A Quick Review on Different Asset Pricing Models


Talking about any history is like talking about investment ( or trading, whatever), people used to prove that they are correct by simply saying ” look, if you bought xxx in year yyy, you could have zzz money by now”.

Talking about the history of the Asset pricing also the same, we feel some models are quite interesting, because of their simplicity and assumptions, one might feel like how come they even did not thought about xxx that ‘obviously’ affects the return of yyyy ? Of course, it is obvious today, you are like a time traveler, you have all the future knowledge so you can critique with comfort the things in the history, while it happened, at that time, you might would not do that.

CAPM (Capital Asset Pricing Model)

  • Introduction: The CAPM, developed by Sharpe and Lintner (Capital Asset Prices: A Theory of Market Equilibrium under Conditions of Risk” (1964)), is a model that describes the relationship between systematic risk and expected return for assets, particularly stocks. It’s used to determine a theoretically appropriate required rate of return of an asset.
  • Problem Addressed: To understand how risk (specifically, systematic market risk) affects the expected return of an asset.
  • Formula:
    •  E(R_i) = R_f + \beta_i \times (E(R_m) - R_f) 
    • E(R_i) : Expected return of investment
    • R_f : Risk-free rate
    • \beta_i : Beta of the investment
    • E(R_m) : Expected return of market
  • Data Requirements: Historical returns of the asset, the market, and the risk-free rate.
  • Performance and Use: Useful for pricing assets and understanding their risk-return profile, but assumes a single-period, which might not always be practical.
  • Pros and Cons:
    • Pros: Simplifies the risk-return relationship, widely used for asset pricing.
    • Cons: Relies on historical data for beta, assumes market efficiency, and all investors have the same expectations.

Fama-French 3-Factor Model

  • Introduction: Expanded the CAPM by Fama and French to include size and value factors.
  • Problem Addressed: To explain differences in returns across diversified portfolios that CAPM couldn’t explain.
  • Formula:
    • Expected Return = R_f + \beta_{market} \times (E(R_m) - R_f) + \beta_{size} \times SMB + \beta_{value} \times HML
    • SMB (Small Minus Big): Size premium
    • HML (High Minus Low): Value premium
  • Data Requirements: Market returns, risk-free rate, returns on diversified portfolios, size, and book-to-market values.
  • Performance and Use: Provides a better understanding of the determinants of stock returns, widely used in academic research and practical portfolio management.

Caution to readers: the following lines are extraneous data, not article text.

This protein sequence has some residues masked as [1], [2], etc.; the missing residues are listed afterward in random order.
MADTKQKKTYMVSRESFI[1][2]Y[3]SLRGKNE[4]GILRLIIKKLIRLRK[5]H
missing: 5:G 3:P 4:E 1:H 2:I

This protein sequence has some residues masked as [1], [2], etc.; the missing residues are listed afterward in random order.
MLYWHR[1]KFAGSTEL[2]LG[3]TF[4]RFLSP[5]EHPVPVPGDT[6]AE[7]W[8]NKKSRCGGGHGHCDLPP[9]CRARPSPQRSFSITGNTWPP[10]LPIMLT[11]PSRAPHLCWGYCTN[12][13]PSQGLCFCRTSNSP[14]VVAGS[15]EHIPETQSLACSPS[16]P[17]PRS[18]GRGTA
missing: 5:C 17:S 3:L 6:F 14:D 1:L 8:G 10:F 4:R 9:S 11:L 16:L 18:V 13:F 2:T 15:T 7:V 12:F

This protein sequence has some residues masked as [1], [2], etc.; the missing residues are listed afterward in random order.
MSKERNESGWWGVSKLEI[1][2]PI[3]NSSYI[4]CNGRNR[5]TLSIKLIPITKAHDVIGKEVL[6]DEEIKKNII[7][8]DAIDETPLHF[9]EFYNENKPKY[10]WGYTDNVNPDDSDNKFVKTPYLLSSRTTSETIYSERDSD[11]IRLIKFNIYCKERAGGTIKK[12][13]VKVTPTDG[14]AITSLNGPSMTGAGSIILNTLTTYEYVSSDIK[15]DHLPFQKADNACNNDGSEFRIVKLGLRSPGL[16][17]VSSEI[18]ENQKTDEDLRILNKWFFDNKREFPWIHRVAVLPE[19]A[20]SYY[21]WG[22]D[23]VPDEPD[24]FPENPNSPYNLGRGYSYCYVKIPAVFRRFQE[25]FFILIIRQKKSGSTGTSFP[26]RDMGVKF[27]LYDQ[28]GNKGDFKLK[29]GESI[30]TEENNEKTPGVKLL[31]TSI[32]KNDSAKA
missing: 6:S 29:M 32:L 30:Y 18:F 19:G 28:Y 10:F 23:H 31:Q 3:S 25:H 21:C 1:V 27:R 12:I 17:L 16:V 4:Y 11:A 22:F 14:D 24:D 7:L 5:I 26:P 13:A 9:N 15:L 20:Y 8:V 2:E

• Pros and Cons:
    • Pros: Accounts for anomalies in market returns, more comprehensive.
    • Cons: More complex, requires more data, and assumes factors remain constant over time.

Momentum and Contrarian Effects

  • Introduction: Examines the tendency of stocks to continue their recent performance trends.
  • Problem Addressed: To understand and capitalize on the observed phenomenon of stocks continuing to rise or fall.
  • Formula: Not a single formula, but involves ranking stocks based on past returns and analyzing performance.
  • Data Requirements: Historical stock prices and returns.
  • Performance and Use: Used in quantitative trading strategies, though subject to high volatility.
  • Pros and Cons:
    • Pros: Empirical evidence supports these effects, can be profitable.
    • Cons: Requires active management, can be risky, and is subject to reversal.

4. Fama-French-Carhart 4-Factor Model

  • Introduction: An extension of the Fama-French model by Carhart, including a momentum factor.
  • Problem Addressed: To further refine the explanation of stock returns by adding a momentum factor.
  • Formula: Same as Fama-French 3-Factor Model, with an additional term for momentum (MOM).
  • Data Requirements: Same as the 3-factor model, plus momentum data.
  • Performance and Use: Provides a more detailed analysis of portfolio returns, especially for explaining short-term trends.
  • Pros and Cons:
    • Pros: More comprehensive, captures short-term trends.
    • Cons: Increased complexity and data requirement, assumes that past performance predicts future performance.

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